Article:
Spotlight Interview: Michael Hoag

Michael Hoag: Madden NFL Producer, EA (Electronic Arts)

Orlando, Florida

WFU Class of 2011

Major: Communications

Double Minor: Journalism & Entrepreneurship

Michael Hoag’s job is the best of both worlds (in our humble opinion) - his Producer role at EA merges sports and video games. That’s mainly with the Madden NFL franchise, to be exact! Continue to learn how Hoag went from no experience in his field, to an impact player at EA.

Michael Hoag’s job is the best of both worlds (in our humble opinion) - his Producer role at EA merges sports and video games. That’s mainly with the Madden NFL franchise, to be exact! Continue to learn how Hoag went from no experience in his field, to an impact player at EA.

DeacLink: Since you’ve graduated, how has your career unfolded? Please walk me through your path from graduation day to your current job?

Michael Hoag: My path to my current role was quite unusual. I started out trying to play in the NFL, had a few opportunities to show my stuff for NFL teams, but unfortunately it just didn’t work out. From there, my network at Wake Forest really kicked in. Stan Cotten and Dave Goren were kind enough to offer me a part-time gig calling Wake Football games on IMG Radio. I jumped right into the mix and thought, “Hey, I’m on my way to a career in sports broadcasting. This is cool.”

Turns out my Wake network had other plans. While making ends meet waiting tables back home in Knoxville, TN, I received an email from the student athlete services department making me aware of an EA Sports NCAA Fellowship opportunity. It was a fully paid opportunity to go make video games for the NCAA Football franchise. I knew nothing about video games, but I definitely played them...so I applied. Interestingly enough, my time as a sideline reporter piqued their interest and they selected me for the fellowship program. I was off to Orlando.

Fast forward six years and a whole lot of self teaching, learning, and help along the way, you will find me still making video games. I’m a producer on our Madden NFL franchise and I’m incredibly blessed to work for such an incredibly company that took a chance on a 23-year-old kid with no video game background.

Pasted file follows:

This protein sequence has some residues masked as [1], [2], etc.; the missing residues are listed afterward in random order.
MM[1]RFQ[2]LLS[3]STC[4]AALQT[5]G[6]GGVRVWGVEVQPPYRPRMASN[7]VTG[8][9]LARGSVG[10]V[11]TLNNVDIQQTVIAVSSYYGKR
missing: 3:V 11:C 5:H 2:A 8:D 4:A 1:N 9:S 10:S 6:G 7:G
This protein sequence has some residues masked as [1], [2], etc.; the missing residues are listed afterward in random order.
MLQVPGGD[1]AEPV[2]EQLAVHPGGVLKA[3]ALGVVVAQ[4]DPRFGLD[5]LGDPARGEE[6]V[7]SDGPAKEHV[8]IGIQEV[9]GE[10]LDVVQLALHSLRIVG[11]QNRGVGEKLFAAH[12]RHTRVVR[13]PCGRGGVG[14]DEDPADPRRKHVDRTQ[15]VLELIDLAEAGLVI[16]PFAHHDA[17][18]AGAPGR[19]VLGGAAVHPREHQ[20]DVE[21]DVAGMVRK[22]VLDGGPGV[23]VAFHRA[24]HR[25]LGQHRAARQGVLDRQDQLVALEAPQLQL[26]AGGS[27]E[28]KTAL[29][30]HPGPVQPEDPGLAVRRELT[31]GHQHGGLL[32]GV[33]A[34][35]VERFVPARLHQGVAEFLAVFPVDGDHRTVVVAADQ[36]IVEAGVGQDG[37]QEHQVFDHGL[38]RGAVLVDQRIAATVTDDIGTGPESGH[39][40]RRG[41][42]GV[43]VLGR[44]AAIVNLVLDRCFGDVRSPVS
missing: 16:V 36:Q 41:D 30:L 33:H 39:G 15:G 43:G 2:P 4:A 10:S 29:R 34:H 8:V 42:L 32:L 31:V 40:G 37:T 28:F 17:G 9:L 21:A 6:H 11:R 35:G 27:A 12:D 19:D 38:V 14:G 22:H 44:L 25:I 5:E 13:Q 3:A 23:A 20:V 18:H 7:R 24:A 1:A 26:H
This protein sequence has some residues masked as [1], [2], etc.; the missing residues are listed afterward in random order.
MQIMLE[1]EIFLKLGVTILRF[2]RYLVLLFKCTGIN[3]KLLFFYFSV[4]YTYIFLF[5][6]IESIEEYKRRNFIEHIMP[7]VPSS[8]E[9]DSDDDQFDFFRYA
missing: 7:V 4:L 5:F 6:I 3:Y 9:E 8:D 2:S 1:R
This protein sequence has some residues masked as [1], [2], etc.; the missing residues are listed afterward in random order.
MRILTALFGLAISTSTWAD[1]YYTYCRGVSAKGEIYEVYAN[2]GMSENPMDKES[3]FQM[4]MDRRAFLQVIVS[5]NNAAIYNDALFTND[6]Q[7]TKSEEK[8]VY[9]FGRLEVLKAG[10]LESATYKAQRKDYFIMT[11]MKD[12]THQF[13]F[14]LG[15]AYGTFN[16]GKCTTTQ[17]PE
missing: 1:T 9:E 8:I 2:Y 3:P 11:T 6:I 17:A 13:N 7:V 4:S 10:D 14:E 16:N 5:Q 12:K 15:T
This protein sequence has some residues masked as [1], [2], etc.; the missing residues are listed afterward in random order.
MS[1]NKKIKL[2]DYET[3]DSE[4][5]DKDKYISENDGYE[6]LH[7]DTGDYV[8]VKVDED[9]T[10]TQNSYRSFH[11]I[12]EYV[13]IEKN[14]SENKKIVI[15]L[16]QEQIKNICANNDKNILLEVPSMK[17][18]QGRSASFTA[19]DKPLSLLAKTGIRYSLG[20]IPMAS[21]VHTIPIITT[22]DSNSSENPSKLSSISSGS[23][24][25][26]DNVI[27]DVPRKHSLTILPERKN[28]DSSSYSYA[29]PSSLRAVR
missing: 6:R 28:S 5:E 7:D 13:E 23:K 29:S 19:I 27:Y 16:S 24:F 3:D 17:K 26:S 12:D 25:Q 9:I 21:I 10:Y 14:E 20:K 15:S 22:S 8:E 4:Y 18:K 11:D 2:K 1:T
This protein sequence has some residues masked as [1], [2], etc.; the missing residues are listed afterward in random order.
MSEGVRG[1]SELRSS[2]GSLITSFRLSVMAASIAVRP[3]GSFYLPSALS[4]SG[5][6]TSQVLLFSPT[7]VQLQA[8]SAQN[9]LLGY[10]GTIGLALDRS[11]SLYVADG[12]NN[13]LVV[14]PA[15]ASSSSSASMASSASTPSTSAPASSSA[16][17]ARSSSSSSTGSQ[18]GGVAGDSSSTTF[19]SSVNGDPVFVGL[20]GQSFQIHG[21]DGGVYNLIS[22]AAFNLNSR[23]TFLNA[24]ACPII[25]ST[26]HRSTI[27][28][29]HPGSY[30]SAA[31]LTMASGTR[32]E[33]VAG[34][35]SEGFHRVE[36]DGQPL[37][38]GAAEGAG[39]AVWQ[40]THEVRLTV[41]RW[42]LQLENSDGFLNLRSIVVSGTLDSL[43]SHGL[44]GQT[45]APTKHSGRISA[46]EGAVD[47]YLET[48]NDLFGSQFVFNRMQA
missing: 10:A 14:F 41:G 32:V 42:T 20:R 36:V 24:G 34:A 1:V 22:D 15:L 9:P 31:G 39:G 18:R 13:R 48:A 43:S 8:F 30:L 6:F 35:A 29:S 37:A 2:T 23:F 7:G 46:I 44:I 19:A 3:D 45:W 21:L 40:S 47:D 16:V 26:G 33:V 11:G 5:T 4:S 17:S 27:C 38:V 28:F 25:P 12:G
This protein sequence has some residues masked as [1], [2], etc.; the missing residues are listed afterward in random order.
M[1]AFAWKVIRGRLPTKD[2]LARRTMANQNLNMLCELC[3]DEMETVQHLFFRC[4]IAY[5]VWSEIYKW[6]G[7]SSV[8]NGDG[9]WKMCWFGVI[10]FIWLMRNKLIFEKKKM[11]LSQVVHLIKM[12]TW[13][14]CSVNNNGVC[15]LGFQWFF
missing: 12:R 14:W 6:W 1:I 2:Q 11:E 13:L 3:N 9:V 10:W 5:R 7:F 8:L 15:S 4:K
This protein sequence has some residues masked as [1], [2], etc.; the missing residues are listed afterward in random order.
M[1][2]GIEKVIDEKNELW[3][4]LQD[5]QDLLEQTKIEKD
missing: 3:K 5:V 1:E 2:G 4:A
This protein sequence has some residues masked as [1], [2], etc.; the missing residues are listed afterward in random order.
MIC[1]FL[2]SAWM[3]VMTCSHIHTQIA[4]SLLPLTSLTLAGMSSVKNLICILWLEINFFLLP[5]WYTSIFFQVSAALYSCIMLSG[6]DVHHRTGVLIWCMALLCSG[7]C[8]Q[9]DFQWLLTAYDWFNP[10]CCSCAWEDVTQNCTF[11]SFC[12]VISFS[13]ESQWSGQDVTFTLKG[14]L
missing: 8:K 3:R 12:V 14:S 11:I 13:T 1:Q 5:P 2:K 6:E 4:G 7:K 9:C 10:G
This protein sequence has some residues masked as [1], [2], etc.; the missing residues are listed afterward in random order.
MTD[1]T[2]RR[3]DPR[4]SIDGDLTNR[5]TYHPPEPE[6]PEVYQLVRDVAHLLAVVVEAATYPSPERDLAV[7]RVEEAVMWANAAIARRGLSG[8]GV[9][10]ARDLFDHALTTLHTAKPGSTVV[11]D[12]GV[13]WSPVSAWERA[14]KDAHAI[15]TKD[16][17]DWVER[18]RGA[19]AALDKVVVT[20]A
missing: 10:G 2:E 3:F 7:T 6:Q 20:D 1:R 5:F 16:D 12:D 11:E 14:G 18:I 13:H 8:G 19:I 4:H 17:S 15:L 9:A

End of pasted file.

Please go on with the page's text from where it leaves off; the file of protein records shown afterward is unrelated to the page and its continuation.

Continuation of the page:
DL: What led you to pursue a Masters at UT, and how did you select that program in particular?

MH: After three and a half years as a video game designer on the Madden Franchise I started to get the itch for a some career change. I wasn’t ready to leave video games or the tech sector, but I wanted to get a little closer to the business side of our product. Understanding more about what goes into making a game and driving revenue.

Some internet searching (and ignoring advice to get a traditional MBA) lead me to the Masters of Science in Technology Commercialization (MSTC) program at UT, Austin. This program was the perfect fit for me. Plenty of business coursework (accounting, finance, marketing) mixed with a healthy dose of entrepreneurship and startup training. While I’m not working in a startup, the program offered great insight into building a business from the ground up and identifying successful habits and practices to not only build a business, but sustain and grow one.

DL: How did you balance working and going back to school?

MH: Lack of sleep. Luckily, I had a great support staff cheering me on. My wife (also a Deac) was my number one supporter and my management and work fully supported the initiative. I traveled to Austin once/month and attended virtually for the other class sessions. Many late nights and early mornings, but it was totally worth it!

DL: Your role sits at the intersection of entertainment and technology, and sounds like many people’s dream job. What advice do you have for readers interested in pursuing a similar path, or for breaking into the industry more broadly?

MH: Pursue avenues that allow you to be close to your field of interest. For me, I was lucky to get into video games, and the industry has a firm hold on the advancement of technology. So I get to experience cutting edge technology, but I am constantly exploring what other companies are doing (inside the games industry & outside of it). Keeping an ear to the ground with the latest in your passion sector is critical to getting an opportunity and making a lasting impression on the people you meet. You never know when the next opportunity might come knocking.

The last bit of advice is this; Don’t be afraid that you’re unqualified because you didn’t get a degree in a certain field. If you’re passionate about something and are willing to learn you can do just about anything. It’s all about getting an opportunity to jump in. I think you’ll find that your lack of traditional knowledge can be a burst of outside the box thinking that people need in their organization.